When Betty Rutt remembers life before the pandemic, what she misses most is her family.
“That’s the hardest thing for all adults this age, if you don’t see your family,” Rutt said. “Because that’s almost what you live for.”
Rutt, who is 92 and a resident at Brethren Village’s Village Manor home, is limited in her ability to see her family, which consists of five children, 13 grandchildren, and 28 great grandchildren, due to COVID-19.
She can call them on the phone, or video chat, or meet them in groups of four, 6 feet apart. But it’s not the same as before, Rutt said, when she could hug them, and eat with them, and see them all at once.
“I can’t hold them; I can’t touch them,” Rutt said. “It’s strange.”
Lancaster County nursing and personal-care homes have been hit hard by the pandemic. Of the 440 people in the county who have died from COVID-19, 360, or 82%, were residents of these homes, according to the county coroner’s office.
A total of eight residents at Brethren Village have died from the virus, which infected a total of 19 residents and 18 staff.
But while nursing and personal-care homes follow state Department of Health guidelines to prevent the spread of the coronavirus, some experts worry that the isolation resulting from safety measures is taking its toll.
Douglas Ockrymiek, a psychiatrist at Behavioral Healthcare Corp. in Lancaster, said he has noticed an increase in depression and loneliness among older adults during the pandemic.
“The elderly are missing relationships with family, friends, and that has a big impact on them,” Ockrymiek said. “There’s no doubt that loneliness can lead to an increase in what I call morbidity and mortality.”
Loneliness can exacerbate physical decline if a person lacks the motivation to take medication, or develops anxiety-induced shortness of breath, chest pain or lightheadedness, Ockrymiek said.
“It’s this balancing act,” said Tara Ober, vice president of communications and resident life at Brethren Village, which shut down all visitation from March until June as ordered by the state. “We want to keep (our residents) safe; we don’t want them to die of loneliness.”
During the shutdown, only staff, residents and essential personnel could enter Brethren Village, Ober said. They experienced a COVID-19 outbreak in their dementia unit during those months.
Lori Schoener, director for skilled living admissions and therapeutic recreation, described the March to June atmosphere as dark.
“If COVID numbers continue to go up, I’m not sure that they’ll ever have us go back into full lockdown,” Schoener said. “It took so much pressure from families and providers that said, ‘this can’t keep happening; we can’t have our residents this isolated.’ ”
That was part of the retirement community’s motivation for prioritizing visitation in its recent reopening plan that took effect Oct. 2. Now, residents may accept face-to-face visitors in three ways: indoor groups of four, with everyone wearing masks and spaced 6 feet apart; outdoor groups with the same limitations; or window visits, where residents speak to guests through a plastic screen inside a coat closet.
“It was fun,” Rutt said of the times she’s seen family members. “At least I saw ‘em.”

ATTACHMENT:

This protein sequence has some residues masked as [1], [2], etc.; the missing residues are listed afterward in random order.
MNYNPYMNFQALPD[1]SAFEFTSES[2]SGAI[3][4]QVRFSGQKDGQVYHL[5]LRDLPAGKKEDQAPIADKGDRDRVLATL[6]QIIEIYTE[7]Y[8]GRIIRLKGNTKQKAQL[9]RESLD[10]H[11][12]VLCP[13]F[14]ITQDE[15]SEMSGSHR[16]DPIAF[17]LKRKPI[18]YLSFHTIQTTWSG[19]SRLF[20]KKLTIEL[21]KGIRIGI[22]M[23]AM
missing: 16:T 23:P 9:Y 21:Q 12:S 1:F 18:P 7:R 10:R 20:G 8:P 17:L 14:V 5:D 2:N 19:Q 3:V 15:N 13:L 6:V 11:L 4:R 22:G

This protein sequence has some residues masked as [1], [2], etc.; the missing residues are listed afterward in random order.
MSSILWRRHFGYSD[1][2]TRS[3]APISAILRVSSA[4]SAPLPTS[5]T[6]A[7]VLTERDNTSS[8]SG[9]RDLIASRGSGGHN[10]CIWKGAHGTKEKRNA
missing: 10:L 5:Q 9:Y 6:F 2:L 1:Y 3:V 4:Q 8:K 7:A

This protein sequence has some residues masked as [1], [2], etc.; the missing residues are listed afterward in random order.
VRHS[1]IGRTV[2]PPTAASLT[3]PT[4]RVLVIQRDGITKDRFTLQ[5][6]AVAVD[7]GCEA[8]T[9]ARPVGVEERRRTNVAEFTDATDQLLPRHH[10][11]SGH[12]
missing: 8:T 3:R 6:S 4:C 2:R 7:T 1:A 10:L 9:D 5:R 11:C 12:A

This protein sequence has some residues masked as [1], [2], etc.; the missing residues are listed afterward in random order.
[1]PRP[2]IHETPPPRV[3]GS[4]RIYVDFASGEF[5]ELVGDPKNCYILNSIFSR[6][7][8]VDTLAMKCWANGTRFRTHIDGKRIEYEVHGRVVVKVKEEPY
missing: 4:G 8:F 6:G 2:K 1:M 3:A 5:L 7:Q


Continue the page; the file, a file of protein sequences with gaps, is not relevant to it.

Other nursing homes and senior living facilities in the county also are promoting socialization among their residents.
Luther Acres in Lititz and ManorCare Health Services in Lancaster Township have yet to resume in-person visitation but are prioritizing virtual communication.
Both were hit hard early on in the pandemic, with 29 Luther Acres residents and 22 ManorCare residents having died of COVID-19.
Luther Acres reported 60 positive cases among residents and 54 among staff. ManorCare reported 104 positive cases among its residents and 34 among staff.
Luther Acres is offering virtual support and outdoor window visits, and hopes to reopen more visitation soon, following required safety measures, according to health care administrator Mark Kessler.
ManorCare spokeswoman Julie Beckert said nearly 600 iPads were ordered for residents to make video calls over the past six months.
All Pennsylvania nursing homes offer compassionate care visits, which allow in-room visitors for residents showing two or more documented signs of declining health. This does not apply to residents with COVID-19.
‘I try to stay busy’
Concern about isolation’s impact on mental health stretches beyond nursing homes.
Lancaster County Office of Aging’s eight senior centers, which temporarily closed March 14, reopened in September after an influx of calls from members expressing depression, said Lisa Paulson, the office’s program director.
“We’re one of the few counties in the surrounding areas that has our centers open,” Paulson said. “But we chose to do that because we were hearing from people about their level of depression and loneliness.”
The centers allow for about one third as many guests as before the pandemic but are expanding virtual programming to make up for the loss.
For some residents, staying up-to-date on COVID-19 can give them peace of mind. But for others, like Rutt, staying sane amid this year’s news cycle means avoiding it. She keeps herself occupied by solving Rubik’s Cubes, assembling puzzle books and embroidering.
“I stay away from it,” Rutt said. “There’s nothing I can do about it anyhow.
“That’s why I try to stay busy,” she said.“If I sit in my room and think about myself, my head goes crazy. It almost gives you a headache.”